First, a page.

Six must-know facts about sex

The conclusions drawn by these six studies into human sexuality are both fascinating and insightful. Do you know these six facts about sex?

One: Men and women respond differently to sexual images
The results of this one might surprise you. A study undertaken by Emory University in the USA tracked participants eye movements and brain activity as they looked at sexually explicit photographs. What they found was that men looked at the faces in the images far more often than women did, and everyone in the study flipped quickly past close-ups of genitalia.

Two: Arousal comes before desire
Desire is your interest sex, usually mental, while arousal is your body’s physical response to a sexual situation. A 2004 study found that our bodies respond to sexual imagery before our minds have even engaged with what we are seeing. Our bodies experience arousal before our desire has even had time to kick in.

Three: Our background influences the body types we idealise
A lot has been written about the effects of the culture in which we are raised on what we find beautiful. In particular, whether our cultural background can affect the body type to which we are most attracted. A survey of nearly 7500 people worldwide found that places with low socioeconomic status tended to idealise a fuller figure, while those living in countries with high socioeconomic status favoured thinner bodies. The study also found that high media exposure in an area made the inhabitants much more likely to idealise unnaturally thin body types.

Four: Bisexuality exists, and it’s not just a ‘phase’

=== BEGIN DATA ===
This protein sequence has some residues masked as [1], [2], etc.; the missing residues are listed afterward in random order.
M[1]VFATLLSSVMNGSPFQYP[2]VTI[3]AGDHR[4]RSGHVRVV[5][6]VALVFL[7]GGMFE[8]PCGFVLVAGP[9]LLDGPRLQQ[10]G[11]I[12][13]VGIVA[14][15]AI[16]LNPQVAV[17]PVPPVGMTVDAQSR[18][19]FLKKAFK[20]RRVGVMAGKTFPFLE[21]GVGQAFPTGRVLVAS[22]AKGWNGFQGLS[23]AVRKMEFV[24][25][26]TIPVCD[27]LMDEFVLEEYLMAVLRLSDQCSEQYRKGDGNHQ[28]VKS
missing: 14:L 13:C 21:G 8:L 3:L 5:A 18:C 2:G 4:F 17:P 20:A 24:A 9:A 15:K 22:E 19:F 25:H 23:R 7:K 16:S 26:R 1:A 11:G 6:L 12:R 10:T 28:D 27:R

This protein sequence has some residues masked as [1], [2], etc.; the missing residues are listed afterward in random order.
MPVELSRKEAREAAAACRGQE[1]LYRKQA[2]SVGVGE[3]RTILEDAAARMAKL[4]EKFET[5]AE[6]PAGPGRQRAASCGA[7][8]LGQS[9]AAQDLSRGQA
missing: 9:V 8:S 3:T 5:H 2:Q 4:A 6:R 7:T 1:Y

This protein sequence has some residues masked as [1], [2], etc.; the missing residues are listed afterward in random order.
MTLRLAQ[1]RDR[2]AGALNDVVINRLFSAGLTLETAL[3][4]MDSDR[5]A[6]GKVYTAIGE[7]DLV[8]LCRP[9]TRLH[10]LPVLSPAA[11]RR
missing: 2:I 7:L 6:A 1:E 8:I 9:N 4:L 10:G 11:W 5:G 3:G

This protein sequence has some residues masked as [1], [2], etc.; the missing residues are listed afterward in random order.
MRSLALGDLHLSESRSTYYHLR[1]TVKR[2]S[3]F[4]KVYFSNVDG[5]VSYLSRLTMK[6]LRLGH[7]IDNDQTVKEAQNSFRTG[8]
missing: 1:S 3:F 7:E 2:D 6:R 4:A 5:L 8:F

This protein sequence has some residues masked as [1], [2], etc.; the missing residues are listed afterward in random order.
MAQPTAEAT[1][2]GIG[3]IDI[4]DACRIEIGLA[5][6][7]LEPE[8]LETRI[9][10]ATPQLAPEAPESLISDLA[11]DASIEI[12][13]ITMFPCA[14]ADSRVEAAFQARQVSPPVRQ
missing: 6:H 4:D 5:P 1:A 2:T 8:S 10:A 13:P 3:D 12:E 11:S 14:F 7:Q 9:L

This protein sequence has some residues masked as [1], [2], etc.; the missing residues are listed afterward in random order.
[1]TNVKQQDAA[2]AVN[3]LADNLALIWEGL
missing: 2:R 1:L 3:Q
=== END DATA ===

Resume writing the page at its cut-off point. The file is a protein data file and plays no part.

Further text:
A 2008 study of 70 women, undertaken over a 10 year period, looked into whether bisexuality was a legitimate sexual orientation, or whether it was simply an ‘experimental’ phase for heterosexual women and a ‘transitional’ phase for homosexual women. All the women involved in the study identified as lesbian, bisexual or sexually without a label. The results showed that bisexuality was a stable pattern of attraction over the 10-year period, suggesting it is as legitimate a sexual orientation as heterosexuality or homosexuality.

Five: Men and women may not have different sex drives
Researchers at the University of Wisconsin in the USA conducted an analysis of more than 800 studies of our sexual habits, conducted over a period of 15 years. The results showed that the idea that men and women have intrinsically different sex drives is debatable. It was clear that there is a disparity in sexual desire in couples who had been together for an extended period of time. However, rather than a woman’s sex drive decreasing as a matter of course, the results showed that a woman’s desire for sex decreases as a result of monogamy.

Six: Orgasms get better with age
A survey has shown that the quality and frequency of orgasms improves as we get older. For example, the survey found only 61 per cent of women aged 18 to 24 experienced orgasms during sex, compared with 70 per cent of women in their 50s. It was suggested that this is because women and their partners become more sexually experienced with age, and they have more confidence in the bedroom. The intimacy experienced in a long-term relationship can also improve sexual confidence.